On who is accountable for Chinese greenhouse-gas emissions
Yesterday a D.C. nonprofit, the Center for Global Development, released an inventory of the world’s power plants. Its nifty database shows that on a national level, China trails only the the U.S. in total emissions of greenhouse gases, and not by much.
This will disappoint the global warming proponents at the National Review, who have been predicting for months that China will surpass the traditional emissions champ — the United States — this year.
But both the scoffers on the right and the worriers on the left may be overlooking a central question, which was broached this Monday in a news story from The Wall Street Journal.
Simply put: a high percentage of Chinese emissions are produced in factories making products for buyers around the world. Shouldn’t that be considered in the emissions accounting?
The vast majority of the world’s MP3 players are made in China, where the main power source is coal. Manufacturing a single MP3 player releases about 17 pounds of planet-warming carbon dioxide into the atmosphere. iPods, along with thousands of other goods churned out by Chinese factories, from toys to rolled steel, pose a question that is becoming an issue in the climate-change debate. If a gadget is made in China by an American company and exported and used by consumers from Stockholm to SÃ£o Paulo, Brazil, should the Chinese government be held responsible for the carbon released in manufacturing it?
The story hints at the complexity of fault-finding when it comes to emissions, which we as a nation and as a species have barely begun to unpack. Not only must we contend with the fact that carbon dioxide is indivisible — and equally warming no matter if it’s emitted in a Communist nation such as China, a capitalist nation such as the U.S., or a third-world nation such as India — but there is also what The Stern Review calls the "intergenerational" aspect of emissions. Carbon released today may have catastrophic effects thirty years from now, when the original emitters are long dead. Who will the children of today blame then?
But to continue with Jane Spencer’s thoughtful, probing story:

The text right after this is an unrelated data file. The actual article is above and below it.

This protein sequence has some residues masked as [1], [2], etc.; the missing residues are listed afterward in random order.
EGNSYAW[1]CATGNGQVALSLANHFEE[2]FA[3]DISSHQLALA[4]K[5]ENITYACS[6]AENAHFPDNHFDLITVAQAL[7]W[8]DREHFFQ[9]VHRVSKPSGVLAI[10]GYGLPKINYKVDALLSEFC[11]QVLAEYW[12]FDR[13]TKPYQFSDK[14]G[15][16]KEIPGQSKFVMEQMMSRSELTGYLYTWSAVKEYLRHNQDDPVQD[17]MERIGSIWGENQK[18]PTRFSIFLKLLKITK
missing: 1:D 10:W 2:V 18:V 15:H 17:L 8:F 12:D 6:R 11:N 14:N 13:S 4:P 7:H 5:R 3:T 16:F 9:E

Roughly 23% of China’s emissions come from the production of goods that are shipped elsewhere, according to a recent report by the Tyndall Centre for Climate Change Research in Britain.
Some economists dismiss the argument and note that China happily benefits from the arrangement. "China loves being an exporter, so it’s ironic they would blame the U.S. for their exports," says Robert Stavins, a professor of business and government at Harvard University. "It’s called having your cake and eating it too."
At this point, the blame-the-buyer approach is more a negotiating tactic than a serious proposal for redrafting the global-emissions map. But as new studies and reams of data become available tallying embedded emissions, the research could influence the debate over what kind of emissions cuts various nations should be called on to make.
Interestingly, the facts compiled by the WSJ undercut the recent boast from the prez that the U.S. is the only industrialized nation to cut emissions last year.
Technically, carbon emissions in the U.S. have declined in recent years, a fact noted by President Bush. U.S. carbon emissions fell 1.3% in 2006. But a recent study by researchers at Carnegie Mellon University suggests the U.S. may be cutting its emissions by outsourcing more manufacturing.
As international trade has boomed over the past decade, the U.S. has begun importing dramatically more carbon-intensive products from its trading partners, according to the researchers. The study found that so-called embedded emissions in U.S. imports roughly doubled from 1997 to 2004. In 2004, the U.S. imported as much as 1.8 billion tons of CO2 embedded in products, the equivalent of 30% of the nation’s carbon output that year. Many of those goods are coming from China.
The news story goes on to argue that regardless of who is to blame for what is now known as "embedded emissions," the solution is the same: a tax on "carbon-intensive" goods such as iPods. As evidence, Spencer points to proposals from France and bills in Congress to tax energy-consumptive imports.
It should be noted that the WSJ has its own reasons to flatter China: Rupert Murdoch, soon to be the new owner of the paper, plans to launch new editions in developing markets such as China and India. "Somewhere between 50 and 100 million people a year are joining the world economy," he told a shareholder group. And earlier this year he was accused by a group of China-based reporters at the paper of "sacrificing journalistic integrity to satisfy personal and political aims."
But that doesn’t change the fact that everyone of us who owns an iPod or a similarly carbon-intensive product bears some responsibility for its manufacture and its emissions — even if it was made in China.